After a decade of conservative rule culminating in the March 2017 impeachment of President Park Geun-hye, South Koreans unsurprisingly voted for change, electing Moon Jae-in of the left-leaning Democratic Party to the presidency in May. Moon campaigned on a largely domestic platform, but critics have suggested that his election could lead to a chill in U.S.–South Korean relations. What does his arrival in the Blue House portend for Seoul’s approach to North Korea and regional geopolitics over the next five years?
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At the most basic level, Moon’s election restores a needed legitimacy to the South Korean government, both at home and abroad, that had been lost during the Park administration’s long collapse. This legitimacy is especially important today given the heightened tensions on the Korean Peninsula: U.S. President Donald Trump has made dealing with North Korea’s nuclear missile program a priority, and Pyongyang has resumed testing its ballistic missiles after a six-month pause. Since mid-February, North Korea has launched a dozen short-, medium-, and intermediate-range missiles, including three in Moon’s first three weeks as president. More will surely follow.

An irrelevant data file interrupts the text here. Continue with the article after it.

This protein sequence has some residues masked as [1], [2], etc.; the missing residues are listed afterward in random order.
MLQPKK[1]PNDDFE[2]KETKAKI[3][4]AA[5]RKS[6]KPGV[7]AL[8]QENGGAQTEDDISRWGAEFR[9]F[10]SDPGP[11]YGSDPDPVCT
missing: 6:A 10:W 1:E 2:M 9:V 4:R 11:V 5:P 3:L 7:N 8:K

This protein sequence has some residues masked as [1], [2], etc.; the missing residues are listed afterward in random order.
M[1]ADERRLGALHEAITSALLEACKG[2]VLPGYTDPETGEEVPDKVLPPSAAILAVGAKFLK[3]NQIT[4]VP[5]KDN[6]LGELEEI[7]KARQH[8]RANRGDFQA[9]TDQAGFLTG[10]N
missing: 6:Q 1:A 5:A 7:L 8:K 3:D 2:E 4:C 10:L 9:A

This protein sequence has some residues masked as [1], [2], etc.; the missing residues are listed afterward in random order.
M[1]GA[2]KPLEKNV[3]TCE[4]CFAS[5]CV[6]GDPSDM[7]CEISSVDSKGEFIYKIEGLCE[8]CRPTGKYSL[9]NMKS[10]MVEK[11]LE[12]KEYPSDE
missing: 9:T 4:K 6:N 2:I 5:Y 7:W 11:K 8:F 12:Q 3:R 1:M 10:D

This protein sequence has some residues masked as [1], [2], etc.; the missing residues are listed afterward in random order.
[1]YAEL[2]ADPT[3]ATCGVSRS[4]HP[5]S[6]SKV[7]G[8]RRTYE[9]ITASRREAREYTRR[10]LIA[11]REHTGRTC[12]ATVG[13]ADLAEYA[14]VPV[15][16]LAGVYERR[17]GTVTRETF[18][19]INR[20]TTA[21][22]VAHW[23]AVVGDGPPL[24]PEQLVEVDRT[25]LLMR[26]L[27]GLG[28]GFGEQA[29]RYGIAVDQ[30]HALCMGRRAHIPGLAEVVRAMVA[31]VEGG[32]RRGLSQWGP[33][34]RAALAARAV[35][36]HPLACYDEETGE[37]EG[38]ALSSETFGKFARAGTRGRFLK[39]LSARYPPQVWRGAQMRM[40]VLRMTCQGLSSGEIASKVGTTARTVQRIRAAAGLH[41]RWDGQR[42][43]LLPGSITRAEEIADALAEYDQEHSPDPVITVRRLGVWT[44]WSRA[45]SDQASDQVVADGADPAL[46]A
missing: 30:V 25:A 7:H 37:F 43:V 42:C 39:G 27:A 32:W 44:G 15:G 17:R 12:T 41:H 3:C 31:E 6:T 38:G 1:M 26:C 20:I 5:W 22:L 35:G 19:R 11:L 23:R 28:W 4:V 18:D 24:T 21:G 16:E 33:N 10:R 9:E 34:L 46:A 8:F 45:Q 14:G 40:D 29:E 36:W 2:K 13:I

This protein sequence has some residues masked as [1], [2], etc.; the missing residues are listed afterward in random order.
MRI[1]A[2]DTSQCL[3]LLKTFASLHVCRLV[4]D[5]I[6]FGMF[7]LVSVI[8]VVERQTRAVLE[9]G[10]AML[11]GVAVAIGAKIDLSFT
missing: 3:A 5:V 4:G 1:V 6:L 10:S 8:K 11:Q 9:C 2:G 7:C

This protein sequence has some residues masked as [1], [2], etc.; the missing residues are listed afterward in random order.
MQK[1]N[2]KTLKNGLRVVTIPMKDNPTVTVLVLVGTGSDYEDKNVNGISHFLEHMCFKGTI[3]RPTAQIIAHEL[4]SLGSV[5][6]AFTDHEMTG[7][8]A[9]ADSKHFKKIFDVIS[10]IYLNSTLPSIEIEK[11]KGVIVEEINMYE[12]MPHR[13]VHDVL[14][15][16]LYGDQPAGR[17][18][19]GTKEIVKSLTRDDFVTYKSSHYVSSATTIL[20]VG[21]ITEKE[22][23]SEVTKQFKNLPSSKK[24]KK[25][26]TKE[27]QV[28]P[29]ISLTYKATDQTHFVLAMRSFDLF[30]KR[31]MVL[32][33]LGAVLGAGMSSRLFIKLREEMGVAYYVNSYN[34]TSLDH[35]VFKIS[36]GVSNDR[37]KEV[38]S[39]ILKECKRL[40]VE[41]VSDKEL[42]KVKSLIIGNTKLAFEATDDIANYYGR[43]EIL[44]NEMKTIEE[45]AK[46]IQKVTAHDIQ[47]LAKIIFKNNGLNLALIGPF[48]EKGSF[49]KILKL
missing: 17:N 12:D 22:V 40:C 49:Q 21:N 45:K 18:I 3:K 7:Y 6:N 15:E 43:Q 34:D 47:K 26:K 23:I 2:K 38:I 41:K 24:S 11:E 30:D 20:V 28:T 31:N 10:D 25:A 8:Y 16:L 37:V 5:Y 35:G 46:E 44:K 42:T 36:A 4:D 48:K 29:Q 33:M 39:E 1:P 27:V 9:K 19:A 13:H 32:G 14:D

Moon said during the campaign that he wanted to regain the initiative on the North Korean issue. This is a position that resonates among South Koreans, who feel bypassed on the international issue of greatest importance to them because outside powers appear to dictate the pace of events on the peninsula. Moon also signaled his desire to pursue inter-Korean engagement, which he framed in terms of “conditional dialogue.” Such engagement would not necessarily mean a return to the “Sunshine Policy” of his ideological mentor, Roh Moo-hyun, which attempted to moderate Pyongyang’s behavior through economic incentives and enhance inter-Korean exchange. The policy’s lack of conditionality and failure to produce a lasting de-escalation discredited it in the eyes of many. But Moon’s tough statements following North Korea’s recent missile tests—he called for additional sanctions in May—have helped to
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